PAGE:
Derrick Anderson tried to get his family out, but he couldn’t.
Firefighters also tried, but they were too late.
In minutes, flames engulfed a Broadmoor home Tuesday morning, trapping three children and two adults inside and killing them.
Two girls, Jayla Anderson, 7, and Jade Anderson, 12, died in the fire, as did their 11-year-old brother, Jason Anderson. Their mother, Christina Squire, 33, and grandmother, Martha Anderson, 77, also died.
The fire at the home in the 4300 block of South Miro Street was reported about 12:15 a.m.
When firefighters arrived five minutes later, they found smoke and flames coming from the first and second floors, Fire Superintendent Tim McConnell said.
Derrick Anderson told them that his mother, girlfriend and three children were still inside and that he was not able to get them out.
“Unfortunately, it was too late,” McConnell said of firefighters’ efforts to save the victims. “The guys are taking it pretty hard. You hear kids, and you try to get in there.”
McConnell said the home had no working smoke detectors.
A cause was not immediately determined, but the fire is believed to have begun in the grandmother’s first-floor bedroom, which had an oxygen machine in it, McConnell said.
McConnell and Frederick Anderson, Martha Anderson’s other son, said the woman was bedridden and was a smoker.
A dog used to sniff out accelerants, a typical sign of arson, found no traces of any, McConnell said.
Hours after the fire was out, Frederick Anderson walked through the house, which was badly burned and charred. He said the flames spared little.
“The heat had to be intense,” he said, noting that the other four victims died on the second floor. “Whatever it was that fueled it, it fueled it fast. They didn’t have a chance.”
The fire was the deadliest in the city since a blaze at a 9th Ward warehouse in December 2010 killed eight young people who were using the building as a makeshift shelter, McConnell said.
News of Tuesday’s fire and the deaths spread quickly through the neighborhood, which the family has called home for about 40 years.
Many neighbors stood in stunned silence as they awoke to find the home burned.
All three children attended Andrew H. Wilson Charter School across the street from their home.
As faculty and staff arrived Tuesday morning, many of them walked up to the corner in tears, having already heard about what happened.
The school closed at noon. It was scheduled to reopen Wednesday. Officials said grief counselors would be available for all students.
“The staff, the principal — they’re just crushed,” said David Winkler-Schmit, president of the Broadmoor Charter School Board, which governs Wilson.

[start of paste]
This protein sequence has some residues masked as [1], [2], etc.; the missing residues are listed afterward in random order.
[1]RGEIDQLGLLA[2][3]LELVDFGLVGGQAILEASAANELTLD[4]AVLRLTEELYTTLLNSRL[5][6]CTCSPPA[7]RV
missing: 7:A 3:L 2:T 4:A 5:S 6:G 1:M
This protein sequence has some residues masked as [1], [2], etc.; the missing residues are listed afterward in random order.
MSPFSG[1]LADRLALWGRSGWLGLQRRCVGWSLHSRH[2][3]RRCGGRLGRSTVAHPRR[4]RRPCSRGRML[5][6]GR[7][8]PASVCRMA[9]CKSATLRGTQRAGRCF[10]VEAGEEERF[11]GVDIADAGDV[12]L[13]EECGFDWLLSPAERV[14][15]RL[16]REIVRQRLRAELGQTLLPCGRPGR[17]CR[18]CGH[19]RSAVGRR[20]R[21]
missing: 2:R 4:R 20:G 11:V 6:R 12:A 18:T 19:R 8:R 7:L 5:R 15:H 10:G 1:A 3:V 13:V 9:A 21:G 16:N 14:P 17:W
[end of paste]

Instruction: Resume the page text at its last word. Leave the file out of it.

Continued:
Logan Crowe, the school’s principal, described the three dead children as good, involved students.
“In a word, they were just marvelous children,” he said.
Jayla was involved in the school’s marching band and a club that tends a small garden in front of the school, said Ronicka Briscoe, the assistant principal.
“You don’t find kinder kids,” she said.
A woman who identified herself only as Mrs. Weber, an instructor with the New Orleans String Project, which teaches young people to play stringed instruments, said the two girls recently had been taking viola lessons from her at the school and were enthusiastic about the endeavor.
Weber said she learned about the fire earlier in the morning but didn’t realize the Anderson home was affected. She let out an audible gasp when she saw the charred remains.
“I didn’t want to think it was this house,” she said.
City Councilwoman LaToya Cantrell, who before taking office was a neighborhood activist in Broadmoor, arrived at the corner in tears just after sunrise.
She later spoke with students at Wilson in an effort to reassure them that they would be OK, even if the coming days and weeks might be tough.
“This community, this school community is resilient,” she said.
Firefighters returned to the home Tuesday evening to nail plywood over the burned-out windows in an effort to mask the damage from the Wilson students.
Cantrell described Martha Anderson as a cornerstone of the neighborhood, someone who had lived there for decades and was one of the first to return and rebuild after Hurricane Katrina badly flooded the area.
Squire, she said, was a dedicated mother who was a regular presence at the school.
“They were pillars in the community,” Cantrell said.
Donations for the family may be made online at gofundme.com/wilsoncharter, or by check dropped off at the school or mailed to Darius Munchak, Andrew H. Wilson Charter School, 3617 Gen. Pershing St., New Orleans, LA 70125.
Follow Danny Monteverde on Twitter, @DCMonteverde.